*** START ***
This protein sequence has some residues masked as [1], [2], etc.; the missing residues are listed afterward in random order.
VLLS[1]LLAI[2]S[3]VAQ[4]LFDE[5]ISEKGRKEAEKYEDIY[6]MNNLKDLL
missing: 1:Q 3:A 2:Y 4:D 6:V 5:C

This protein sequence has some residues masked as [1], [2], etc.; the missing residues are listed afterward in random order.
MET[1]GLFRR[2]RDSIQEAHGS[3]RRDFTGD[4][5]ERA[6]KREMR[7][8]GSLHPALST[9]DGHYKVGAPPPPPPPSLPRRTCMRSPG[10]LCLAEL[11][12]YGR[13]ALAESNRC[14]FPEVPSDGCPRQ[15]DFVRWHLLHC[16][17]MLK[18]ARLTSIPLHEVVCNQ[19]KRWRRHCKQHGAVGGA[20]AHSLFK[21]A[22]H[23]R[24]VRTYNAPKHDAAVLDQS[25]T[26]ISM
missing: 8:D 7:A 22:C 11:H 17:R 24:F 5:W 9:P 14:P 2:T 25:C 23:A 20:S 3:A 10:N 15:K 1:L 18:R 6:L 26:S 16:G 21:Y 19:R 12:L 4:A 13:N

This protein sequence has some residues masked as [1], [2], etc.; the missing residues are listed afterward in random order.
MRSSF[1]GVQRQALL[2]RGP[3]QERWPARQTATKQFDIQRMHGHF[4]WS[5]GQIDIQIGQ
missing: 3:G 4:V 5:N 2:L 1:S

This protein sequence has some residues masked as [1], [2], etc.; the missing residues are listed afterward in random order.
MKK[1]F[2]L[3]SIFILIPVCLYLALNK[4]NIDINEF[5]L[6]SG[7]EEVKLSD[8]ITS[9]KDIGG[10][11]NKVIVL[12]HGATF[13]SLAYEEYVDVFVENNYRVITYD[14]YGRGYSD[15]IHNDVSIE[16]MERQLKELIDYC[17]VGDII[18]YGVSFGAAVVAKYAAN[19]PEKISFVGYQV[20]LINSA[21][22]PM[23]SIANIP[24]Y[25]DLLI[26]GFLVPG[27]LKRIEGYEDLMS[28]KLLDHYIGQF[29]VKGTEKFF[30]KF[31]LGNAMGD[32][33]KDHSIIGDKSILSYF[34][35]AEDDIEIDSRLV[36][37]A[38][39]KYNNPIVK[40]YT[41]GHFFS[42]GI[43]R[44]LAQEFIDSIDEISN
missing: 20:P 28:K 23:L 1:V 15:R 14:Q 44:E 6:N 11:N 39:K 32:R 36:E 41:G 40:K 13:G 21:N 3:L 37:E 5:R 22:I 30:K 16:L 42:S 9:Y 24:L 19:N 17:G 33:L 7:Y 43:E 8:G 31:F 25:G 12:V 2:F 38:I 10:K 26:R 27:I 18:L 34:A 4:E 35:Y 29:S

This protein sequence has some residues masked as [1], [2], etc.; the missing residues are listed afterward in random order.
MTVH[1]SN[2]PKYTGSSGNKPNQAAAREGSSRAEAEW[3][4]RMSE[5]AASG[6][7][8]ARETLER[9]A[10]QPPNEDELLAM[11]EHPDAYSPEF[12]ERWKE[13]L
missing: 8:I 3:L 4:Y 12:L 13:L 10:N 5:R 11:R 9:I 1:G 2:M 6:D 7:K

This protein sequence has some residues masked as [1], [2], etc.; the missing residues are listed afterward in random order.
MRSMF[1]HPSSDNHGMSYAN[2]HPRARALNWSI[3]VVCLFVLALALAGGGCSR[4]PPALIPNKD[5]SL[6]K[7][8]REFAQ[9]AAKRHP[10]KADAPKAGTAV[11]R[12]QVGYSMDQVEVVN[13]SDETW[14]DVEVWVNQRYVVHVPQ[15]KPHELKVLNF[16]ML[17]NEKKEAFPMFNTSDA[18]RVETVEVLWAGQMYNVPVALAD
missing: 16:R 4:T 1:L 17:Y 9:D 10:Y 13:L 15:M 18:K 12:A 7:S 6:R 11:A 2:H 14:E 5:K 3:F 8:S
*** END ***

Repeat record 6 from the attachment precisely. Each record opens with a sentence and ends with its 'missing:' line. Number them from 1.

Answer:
This protein sequence has some residues masked as [1], [2], etc.; the missing residues are listed afterward in random order.
MRSMF[1]HPSSDNHGMSYAN[2]HPRARALNWSI[3]VVCLFVLALALAGGGCSR[4]PPALIPNKD[5]SL[6]K[7][8]REFAQ[9]AAKRHP[10]KADAPKAGTAV[11]R[12]QVGYSMDQVEVVN[13]SDETW[14]DVEVWVNQRYVVHVPQ[15]KPHELKVLNF[16]ML[17]NEKKEAFPMFNTSDA[18]RVETVEVLWAGQMYNVPVALAD
missing: 16:R 4:T 1:L 17:Y 9:D 10:Y 13:L 15:M 18:K 12:A 7:S 6:R 11:A 2:H 14:E 5:K 3:F 8:S